Representative Weldon speaks on foreign policy and character

Editor’s note: This article was initially published in The Daily Gazette, Swarthmore’s online, daily newspaper founded in Fall 1996. As of Fall 2018, the DG has merged with The Phoenix. See the about page to read more about the DG.

Congressman Curt Weldon of Pennsylvania’s 7th district (the district containing the College) came to Swarthmore yesterday. While he endorsed President Bush, he also spoke at length on the need for students to choose their candidate without being influenced by potentially biased professors.

Weldon’s arrival was delayed for about half an hour. Joe Conley, a member of his campaign staff, explained that “it’s a very busy time of year for. His race is pretty secure, but he’s been doing a lot of work for Bush and the other candidates.” Once Weldon arrived, Maria Macia ’07, President of the College Republicans, made a brief introduction and Weldon took the floor.

He began by describing some of the work he does both as a member of Congress and as a teacher at Drexel University. In Congress, he mainly deals in foreign policy and has used his ability to speak Russian and interest in foreign affairs to become one of America’s leading liaisons to Russia. Much of Weldon’s speech consisted of accounts of some of his 38 visits to Russia as well as representing America while visiting other countries. He often spoke of displeasure towards members of the executive branch. The current administration was blasted for trying to prevent Weldon from having a diplomatic meeting with some North Koreans, and the Clinton administration was criticized for failing to enforce the terms of disarmament treaties with Russia after it was shown that Russia was selling the technology that is now used to make weapons of mass destruction to terrorists.

Weldon stated near the end of his talk that national security was the most important issue of this election and his speech clearly bore that out. He spoke with passion on the key issues of foreign policy, asserting that the invasion of Iraq was justified because of the numerous ghastly human rights violations committed by Saddam Hussein and the refusal of Iraq to comply with 17 United Nations resolutions. The invasion of Iraq was compared to our bombing of Serbia during the Clinton administration and found to be much more justifiable on all grounds. Throughout his speech, Weldon took great care to note the bipartisan nature of his overseas efforts, noting that he has worked extensively with Dennis Kucinich and always brings Democrats on his diplomatic missions.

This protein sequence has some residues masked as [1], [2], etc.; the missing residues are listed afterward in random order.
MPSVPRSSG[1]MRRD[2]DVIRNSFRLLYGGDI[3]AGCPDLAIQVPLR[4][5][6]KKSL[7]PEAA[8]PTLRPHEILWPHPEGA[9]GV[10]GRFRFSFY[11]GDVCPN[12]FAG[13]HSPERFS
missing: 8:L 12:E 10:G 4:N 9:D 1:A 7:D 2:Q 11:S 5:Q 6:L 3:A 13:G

To close, Weldon restated his main thesis and endorsed our sitting president. “George Bush may not be a great debater or speaker,” he said, “but he knows who he is.” He also noted that while he may not agree with Bush on all issues, he believes that national security is the most important issue and Bush is the best man to keep our country safe. A spirited question-and-answer period followed, as the Swarthmore Democrat majority disputed some of Weldon’s assertions and tried to turn the discussion towards domestic issues such as the economy and gay rights.

For more information on Curt Weldon, visit

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